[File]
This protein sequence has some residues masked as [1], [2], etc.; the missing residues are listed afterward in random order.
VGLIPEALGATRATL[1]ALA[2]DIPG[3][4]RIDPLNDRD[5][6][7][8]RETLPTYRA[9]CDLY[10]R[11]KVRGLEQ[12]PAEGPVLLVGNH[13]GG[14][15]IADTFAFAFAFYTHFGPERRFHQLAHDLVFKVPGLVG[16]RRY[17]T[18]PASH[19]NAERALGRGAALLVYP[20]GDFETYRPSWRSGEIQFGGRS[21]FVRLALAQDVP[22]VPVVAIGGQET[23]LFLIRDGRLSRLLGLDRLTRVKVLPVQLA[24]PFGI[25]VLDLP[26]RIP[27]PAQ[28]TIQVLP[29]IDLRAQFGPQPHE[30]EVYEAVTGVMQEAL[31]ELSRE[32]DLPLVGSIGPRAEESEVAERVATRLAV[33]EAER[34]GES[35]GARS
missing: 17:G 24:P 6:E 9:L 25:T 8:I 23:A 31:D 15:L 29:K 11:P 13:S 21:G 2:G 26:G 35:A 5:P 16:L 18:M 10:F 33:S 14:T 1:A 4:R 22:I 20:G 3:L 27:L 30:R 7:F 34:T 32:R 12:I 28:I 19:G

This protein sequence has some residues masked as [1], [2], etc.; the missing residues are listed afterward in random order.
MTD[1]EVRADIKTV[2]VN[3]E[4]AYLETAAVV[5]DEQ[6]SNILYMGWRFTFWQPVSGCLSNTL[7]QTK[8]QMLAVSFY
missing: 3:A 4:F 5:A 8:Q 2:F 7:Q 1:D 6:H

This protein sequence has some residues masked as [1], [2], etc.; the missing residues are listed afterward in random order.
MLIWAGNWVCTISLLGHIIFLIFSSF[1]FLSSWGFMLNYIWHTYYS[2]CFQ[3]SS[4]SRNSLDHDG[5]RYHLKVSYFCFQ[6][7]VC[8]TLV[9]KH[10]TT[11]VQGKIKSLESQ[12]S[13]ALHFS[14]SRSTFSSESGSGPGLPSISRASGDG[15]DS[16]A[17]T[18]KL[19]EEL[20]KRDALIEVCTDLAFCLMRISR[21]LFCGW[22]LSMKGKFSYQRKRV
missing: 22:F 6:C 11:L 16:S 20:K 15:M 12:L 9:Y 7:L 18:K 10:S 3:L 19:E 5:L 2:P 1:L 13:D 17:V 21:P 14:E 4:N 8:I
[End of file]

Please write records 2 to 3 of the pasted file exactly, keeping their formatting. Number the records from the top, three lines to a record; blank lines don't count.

This protein sequence has some residues masked as [1], [2], etc.; the missing residues are listed afterward in random order.
MTD[1]EVRADIKTV[2]VN[3]E[4]AYLETAAVV[5]DEQ[6]SNILYMGWRFTFWQPVSGCLSNTL[7]QTK[8]QMLAVSFY
missing: 3:A 4:F 5:A 8:Q 2:F 7:Q 1:D 6:H

This protein sequence has some residues masked as [1], [2], etc.; the missing residues are listed afterward in random order.
MLIWAGNWVCTISLLGHIIFLIFSSF[1]FLSSWGFMLNYIWHTYYS[2]CFQ[3]SS[4]SRNSLDHDG[5]RYHLKVSYFCFQ[6][7]VC[8]TLV[9]KH[10]TT[11]VQGKIKSLESQ[12]S[13]ALHFS[14]SRSTFSSESGSGPGLPSISRASGDG[15]DS[16]A[17]T[18]KL[19]EEL[20]KRDALIEVCTDLAFCLMRISR[21]LFCGW[22]LSMKGKFSYQRKRV
missing: 22:F 6:C 11:L 16:S 20:K 15:M 12:L 9:Y 7:L 18:K 10:S 3:L 19:E 5:L 2:P 1:L 13:D 17:V 21:P 14:E 4:N 8:I